My company has been working on a fluid grid design for our website so users can access information through their mobile phones and tablets. I was thinking of incorporating a font change on various displays.

Computer and Tablet displays would use a Helvetica font and Mobile Phone displays would use an Arial font.

Should font faces be the same within displays or can they be different?

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    What is your rationale for changing the font face? Also, doesn't the NY State Dept. of Labor have any sort of a CD manual? – vzwick Aug 24 '12 at 12:46
  • There are reasons for why font faces can not be the same. Such fonts can not be used in such designs or should be replaced by an appropriate substitute. For example: Segoe UI is and ClearType effect: msdn.microsoft.com/en-us/library/windows/desktop/aa511282.aspx sixrevisions.com/web_design/… – Bartosz Rakowski Aug 24 '12 at 12:54
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    Is Helvetica Neue included with Windows distributions by default? – dhmstark Aug 24 '12 at 13:54
  • Note that Helvetica Neue is not Helvetica, and AFAIK, few devices come with Neue installed. Also, Helvetica and Arial are close...most consumers wouldn't know the difference, but I do have to ask the same question as vzwick...what is the rationale? – DA01 Aug 24 '12 at 16:07
  • @DA01: There was no real rationale just curiosity. I've read many articles saying not to change your text across platforms/devices for consistency's sake. However the text on some sites doesn't crossover well with other devices and have the appearance of looking choppy/blurry. Through research my curiosity peaked upon viewing css-tricks.com on my computer(Windows) and on my mobile phone (Android). Both displays had different styled text changes hence why I wanted to ask the community for feedback for insight on the subject. As for the fonts I have listed they were examples. – Courtney Jordan Aug 24 '12 at 17:14

You should strive for consistency whatever you do. There's two relevant types of consistency: consistency with the operating system and internal consistency within your application(s).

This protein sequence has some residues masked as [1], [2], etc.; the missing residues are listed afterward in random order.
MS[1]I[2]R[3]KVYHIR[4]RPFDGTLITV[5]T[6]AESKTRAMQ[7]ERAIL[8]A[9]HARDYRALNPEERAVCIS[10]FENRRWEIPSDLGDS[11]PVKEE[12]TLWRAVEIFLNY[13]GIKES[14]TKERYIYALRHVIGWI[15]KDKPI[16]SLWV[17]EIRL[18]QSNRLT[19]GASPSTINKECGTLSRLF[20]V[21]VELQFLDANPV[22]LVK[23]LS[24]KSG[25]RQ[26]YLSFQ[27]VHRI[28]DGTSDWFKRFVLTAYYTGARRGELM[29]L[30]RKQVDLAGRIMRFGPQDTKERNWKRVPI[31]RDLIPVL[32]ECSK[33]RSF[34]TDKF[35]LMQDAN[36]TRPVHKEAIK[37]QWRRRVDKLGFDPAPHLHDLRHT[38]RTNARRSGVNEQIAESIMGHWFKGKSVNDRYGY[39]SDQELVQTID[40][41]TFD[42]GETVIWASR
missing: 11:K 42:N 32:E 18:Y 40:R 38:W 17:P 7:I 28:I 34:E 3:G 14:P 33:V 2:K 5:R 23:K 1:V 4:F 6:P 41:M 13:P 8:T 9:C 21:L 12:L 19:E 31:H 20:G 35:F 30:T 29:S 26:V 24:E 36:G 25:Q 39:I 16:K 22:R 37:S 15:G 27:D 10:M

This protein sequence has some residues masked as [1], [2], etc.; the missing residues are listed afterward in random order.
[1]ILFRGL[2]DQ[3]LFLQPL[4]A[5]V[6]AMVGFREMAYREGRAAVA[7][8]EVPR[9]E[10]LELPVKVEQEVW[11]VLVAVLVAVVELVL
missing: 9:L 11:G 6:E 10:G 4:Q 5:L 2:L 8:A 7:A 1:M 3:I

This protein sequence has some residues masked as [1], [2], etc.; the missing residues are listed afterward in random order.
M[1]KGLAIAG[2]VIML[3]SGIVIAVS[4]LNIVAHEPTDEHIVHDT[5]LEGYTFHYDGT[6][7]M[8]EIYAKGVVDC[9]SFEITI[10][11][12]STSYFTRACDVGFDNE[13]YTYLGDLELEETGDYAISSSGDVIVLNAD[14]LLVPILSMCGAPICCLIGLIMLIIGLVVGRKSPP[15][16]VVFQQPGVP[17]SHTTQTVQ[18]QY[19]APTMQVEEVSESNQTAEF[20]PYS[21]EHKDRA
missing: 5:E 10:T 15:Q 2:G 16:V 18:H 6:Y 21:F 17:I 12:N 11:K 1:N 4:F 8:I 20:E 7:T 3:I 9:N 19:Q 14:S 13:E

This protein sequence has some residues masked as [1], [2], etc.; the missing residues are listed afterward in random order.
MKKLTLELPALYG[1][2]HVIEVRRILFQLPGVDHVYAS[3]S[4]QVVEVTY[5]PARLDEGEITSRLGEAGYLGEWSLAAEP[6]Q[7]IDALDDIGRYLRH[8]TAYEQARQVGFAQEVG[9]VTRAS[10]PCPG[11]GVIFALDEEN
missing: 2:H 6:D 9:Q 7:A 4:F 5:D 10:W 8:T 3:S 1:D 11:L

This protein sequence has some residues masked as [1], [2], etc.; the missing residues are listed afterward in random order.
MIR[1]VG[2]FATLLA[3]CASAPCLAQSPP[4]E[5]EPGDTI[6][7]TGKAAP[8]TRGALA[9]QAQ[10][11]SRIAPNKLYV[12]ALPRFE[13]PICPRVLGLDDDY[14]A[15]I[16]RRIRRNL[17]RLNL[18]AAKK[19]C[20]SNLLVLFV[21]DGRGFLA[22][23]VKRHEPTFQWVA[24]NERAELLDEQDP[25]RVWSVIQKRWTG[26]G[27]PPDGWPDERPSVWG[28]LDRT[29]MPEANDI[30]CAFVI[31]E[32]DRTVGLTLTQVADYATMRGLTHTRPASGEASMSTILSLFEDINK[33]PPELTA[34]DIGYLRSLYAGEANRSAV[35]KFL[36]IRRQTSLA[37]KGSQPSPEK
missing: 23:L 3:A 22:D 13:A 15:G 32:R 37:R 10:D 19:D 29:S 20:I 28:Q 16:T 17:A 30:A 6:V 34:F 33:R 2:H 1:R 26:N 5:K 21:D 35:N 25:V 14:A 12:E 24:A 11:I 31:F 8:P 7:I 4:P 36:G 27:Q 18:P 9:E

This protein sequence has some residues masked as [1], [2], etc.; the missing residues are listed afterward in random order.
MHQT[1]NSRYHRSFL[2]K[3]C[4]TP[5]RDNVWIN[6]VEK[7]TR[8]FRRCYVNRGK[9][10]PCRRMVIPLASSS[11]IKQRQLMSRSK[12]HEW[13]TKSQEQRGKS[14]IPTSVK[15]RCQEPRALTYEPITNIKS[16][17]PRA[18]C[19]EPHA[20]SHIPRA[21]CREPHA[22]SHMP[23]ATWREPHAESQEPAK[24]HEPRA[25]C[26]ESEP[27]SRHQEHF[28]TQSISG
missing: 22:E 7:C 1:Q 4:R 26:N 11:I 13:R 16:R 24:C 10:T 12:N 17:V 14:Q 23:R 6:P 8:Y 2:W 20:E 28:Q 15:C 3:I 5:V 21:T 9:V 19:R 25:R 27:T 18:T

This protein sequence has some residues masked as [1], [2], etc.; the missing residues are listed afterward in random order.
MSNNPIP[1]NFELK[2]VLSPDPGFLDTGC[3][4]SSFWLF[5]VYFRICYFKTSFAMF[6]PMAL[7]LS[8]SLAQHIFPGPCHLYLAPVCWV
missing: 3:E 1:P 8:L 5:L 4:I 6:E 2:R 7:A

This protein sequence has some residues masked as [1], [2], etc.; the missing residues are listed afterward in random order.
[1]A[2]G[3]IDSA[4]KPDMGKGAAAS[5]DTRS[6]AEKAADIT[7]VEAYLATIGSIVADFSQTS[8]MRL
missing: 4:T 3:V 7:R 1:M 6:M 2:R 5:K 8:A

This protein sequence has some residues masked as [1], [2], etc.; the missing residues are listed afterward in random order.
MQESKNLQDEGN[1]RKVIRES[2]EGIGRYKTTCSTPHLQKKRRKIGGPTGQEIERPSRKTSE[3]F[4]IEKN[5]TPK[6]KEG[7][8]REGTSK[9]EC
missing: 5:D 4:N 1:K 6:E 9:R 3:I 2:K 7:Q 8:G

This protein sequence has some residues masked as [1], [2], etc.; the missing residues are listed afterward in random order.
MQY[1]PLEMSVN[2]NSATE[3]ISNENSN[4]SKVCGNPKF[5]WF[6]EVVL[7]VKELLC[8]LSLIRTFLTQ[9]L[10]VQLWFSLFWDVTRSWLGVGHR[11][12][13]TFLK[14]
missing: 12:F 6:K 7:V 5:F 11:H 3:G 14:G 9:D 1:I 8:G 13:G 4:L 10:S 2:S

If you want to keep consistent with the platform's look and feel; this means stuff like using Segoe UI on Windows/Windows Phone and Helveteca Neue on retina iOS. However since this is a website it's less common to adhere directly to platform conventions unless your site is designed for a particular device.

Alternately there's keeping the experience consistent for your platform. Twitter's recent applications have been pushing this in a huge way. This is most relevant if your users are likely to be using your site from multiple devices; users might notice things look just a bit "off" if the font is suddenly different when they reach the site from their iPhone instead of their desktop.

A complication is how well your font looks at small/large size. Certain fonts do not have good Hinting which results in very poor display at low resolution screens. Other fonts were designed for low resolution screens (Comic SAAAAAAAAAAAAAANS!) so you'll want to be sure they look okay on very high density displays like the Retina iPad.

And of course you're limited by the fonts people have on their device; this is a problem that @font-face and Google Web Fonts try to solve, but you can't be 100% sure a user's browser will support them, hence why you always have fall-back fonts in CSS.

Generally I'd recommend going with internal consistency and falling back to a reasonable substitute where not applicable. Break with consistency where it's necessary to support low/high density displays; readability trumps consistency!

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